curious2 says

Wouldn't it be simpler to use Tor?

TOR is not completely untraceable. If you know the start and end times someone is using the network, you can figure out what they were doing. I don't think the internet's inventor pictured a world where Comcast throttles our downloads, and Cox red-directs our tor traffic to generate bad responses using their DNS. And yes, I verified the last actually does happen when I had to switch DNS to google to get my relay working.

4   jackieplatt   ignore (0)   2019 Jul 6, 11:26am     ↓ dislike (0)   quote   flag      

curious2 says

Wouldn't it be simpler to use Tor?



Actually it would make sense to simply use a reliable paid service like

expressvpn

or what not,
why all the hassle of setting up your own VPN?... I dont get it.
5   epitaph   ignore (0)   2019 Jul 7, 1:14pm     ↓ dislike (0)   quote   flag      

curious2 says

Wouldn't it be simpler to use Tor?



You can get flagged pretty easily for using a Tor exit node.
6   Patrick   ignore (1)   2019 Jul 8, 10:25am     ↓ dislike (0)   quote   flag      

jackieplatt says
why all the hassle of setting up your own VPN?... I dont get it.


The reason is so that commercial VPNs cannot spy on your if you set up your own VPN.

I think it would be very naive to think that commercial VPNs would not sell data about you.

So if you want real security, you have to go to the hassle of setting up your own.
7   Blue   ignore (0)   2020 Jan 15, 8:38am     ↓ dislike (0)   quote   flag      

Free VPN (basic).
https://addons.mozilla.org/en-US/firefox/addon/setupvpn/
It only works in firefox browser.
8   FuckCCP89   ignore (5)   2020 Jan 15, 11:55am     ↓ dislike (0)   quote   flag      

Blue says
Free VPN (basic).
https://addons.mozilla.org/en-US/firefox/addon/setupvpn/
It only works in firefox browser.


How do we know this thing is legit? It's not even verified by Mozilla.
9   Hircus   ignore (0)   2020 Jan 15, 6:58pm     ↓ dislike (0)   quote   flag      

People have been writing scripts to make setup of a vpn server ez for years.

I've used this one a couple times: https://github.com/Nyr/openvpn-install but there's others if you search for "openvpn install script"

It's basically a 1 liner to install and setup your own vpn server:

wget https://git.io/vpn -O openvpn-install.sh && bash openvpn-install.sh


It will prompt you for a few things, but it's very very easy. It will then generate a .ovpn file which you then download and import into your vpn client, and away you go.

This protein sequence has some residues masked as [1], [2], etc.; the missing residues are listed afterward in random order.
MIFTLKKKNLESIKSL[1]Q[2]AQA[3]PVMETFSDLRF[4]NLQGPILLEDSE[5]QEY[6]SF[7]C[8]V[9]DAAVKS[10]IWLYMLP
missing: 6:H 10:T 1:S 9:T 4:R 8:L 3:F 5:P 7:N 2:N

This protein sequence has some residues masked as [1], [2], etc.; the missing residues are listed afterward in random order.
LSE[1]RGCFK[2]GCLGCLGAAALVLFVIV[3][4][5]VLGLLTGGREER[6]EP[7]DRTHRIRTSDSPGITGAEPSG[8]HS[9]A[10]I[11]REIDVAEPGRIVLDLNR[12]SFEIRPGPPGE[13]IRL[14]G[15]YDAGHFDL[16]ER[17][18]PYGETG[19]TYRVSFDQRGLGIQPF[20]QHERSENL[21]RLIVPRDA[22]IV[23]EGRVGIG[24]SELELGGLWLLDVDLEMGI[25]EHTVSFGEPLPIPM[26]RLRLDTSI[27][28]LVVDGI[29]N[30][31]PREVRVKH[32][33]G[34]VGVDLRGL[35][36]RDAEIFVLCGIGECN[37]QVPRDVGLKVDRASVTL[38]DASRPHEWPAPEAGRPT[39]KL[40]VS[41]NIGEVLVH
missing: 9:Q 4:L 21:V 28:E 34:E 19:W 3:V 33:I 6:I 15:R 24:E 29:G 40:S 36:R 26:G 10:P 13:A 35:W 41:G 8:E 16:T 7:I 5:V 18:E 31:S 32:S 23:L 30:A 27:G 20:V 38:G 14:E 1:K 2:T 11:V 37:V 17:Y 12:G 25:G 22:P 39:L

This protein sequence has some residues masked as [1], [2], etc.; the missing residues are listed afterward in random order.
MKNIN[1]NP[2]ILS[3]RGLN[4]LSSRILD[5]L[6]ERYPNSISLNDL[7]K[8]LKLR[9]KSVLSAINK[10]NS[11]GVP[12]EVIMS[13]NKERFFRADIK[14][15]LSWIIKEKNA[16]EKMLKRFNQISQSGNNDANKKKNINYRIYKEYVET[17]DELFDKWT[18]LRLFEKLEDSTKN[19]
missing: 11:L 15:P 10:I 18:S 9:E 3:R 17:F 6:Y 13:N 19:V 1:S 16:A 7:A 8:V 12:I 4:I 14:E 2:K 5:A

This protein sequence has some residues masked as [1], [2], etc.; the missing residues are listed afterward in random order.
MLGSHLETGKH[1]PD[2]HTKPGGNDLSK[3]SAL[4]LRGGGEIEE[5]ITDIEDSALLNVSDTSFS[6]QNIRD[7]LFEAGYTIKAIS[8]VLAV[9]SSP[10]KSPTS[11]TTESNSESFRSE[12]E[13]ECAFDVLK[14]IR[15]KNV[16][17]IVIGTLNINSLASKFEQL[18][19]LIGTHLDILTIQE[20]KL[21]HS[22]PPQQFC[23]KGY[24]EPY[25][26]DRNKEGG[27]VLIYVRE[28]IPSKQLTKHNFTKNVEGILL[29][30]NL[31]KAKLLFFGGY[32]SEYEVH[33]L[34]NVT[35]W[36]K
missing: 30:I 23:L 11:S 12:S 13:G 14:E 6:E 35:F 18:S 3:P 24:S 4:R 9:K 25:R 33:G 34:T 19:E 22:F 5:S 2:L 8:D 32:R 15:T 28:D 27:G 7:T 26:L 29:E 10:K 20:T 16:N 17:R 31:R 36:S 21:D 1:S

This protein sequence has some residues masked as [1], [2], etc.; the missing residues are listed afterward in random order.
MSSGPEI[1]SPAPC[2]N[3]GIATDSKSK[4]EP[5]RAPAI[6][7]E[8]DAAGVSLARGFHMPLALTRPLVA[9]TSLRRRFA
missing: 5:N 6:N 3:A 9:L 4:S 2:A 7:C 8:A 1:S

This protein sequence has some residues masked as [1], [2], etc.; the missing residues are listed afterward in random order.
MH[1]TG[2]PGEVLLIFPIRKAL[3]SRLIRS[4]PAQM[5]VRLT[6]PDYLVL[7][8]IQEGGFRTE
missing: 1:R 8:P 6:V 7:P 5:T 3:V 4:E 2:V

I've been considering purchasing a commercial vpn service though. When I travel, I like to use public wifi when possible, but VPN is a total must when using other people's wifi unless you love being hacked. While my own VPN server has worked well for me, it's only a single node, and a commercial offering usually has tons of servers for you to choose from, which allows you to get better performance by using a geographically nearby server.

Soon, I will try wireguard - the new VPN protocol that has a very low encryption overhead, so a weak cpu (like the cpu in your phone) can support fast download speeds, which is a must for people like me who sometimes work on the road.
10   HeadSet   ignore (2)   2020 Jan 16, 11:32am     ↓ dislike (0)   quote   flag      

Is this worth anything? Or just another DuckDuckGo?

Verizon introduces privacy-focused search engine
Verizon has launched privacy-focused search engine OneSearch, which does not track or store personal or search data -- or share it with advertisers. OneSearch displays contextual ads based on factors such as search keywords and IP address location, rather than cookies and browsing history.
11   noobster   ignore (0)   2020 Jan 16, 4:04pm     ↓ dislike (0)   quote   flag      

HeadSet says
Is this worth anything? Or just another DuckDuckGo?

Verizon introduces privacy-focused search engine
Verizon has launched privacy-focused search engine OneSearch, which does not track or store personal or search data -- or share it with advertisers. OneSearch displays contextual ads based on factors such as search keywords and IP address location, rather than cookies and browsing history.


Verizon has no credibility in my book

https://www.forbes.com/sites/robertlenzner/2013/09/23/attverizonsprint-are-paid-cash-by-nsa-for-your-private-communications/#26ced24d43cb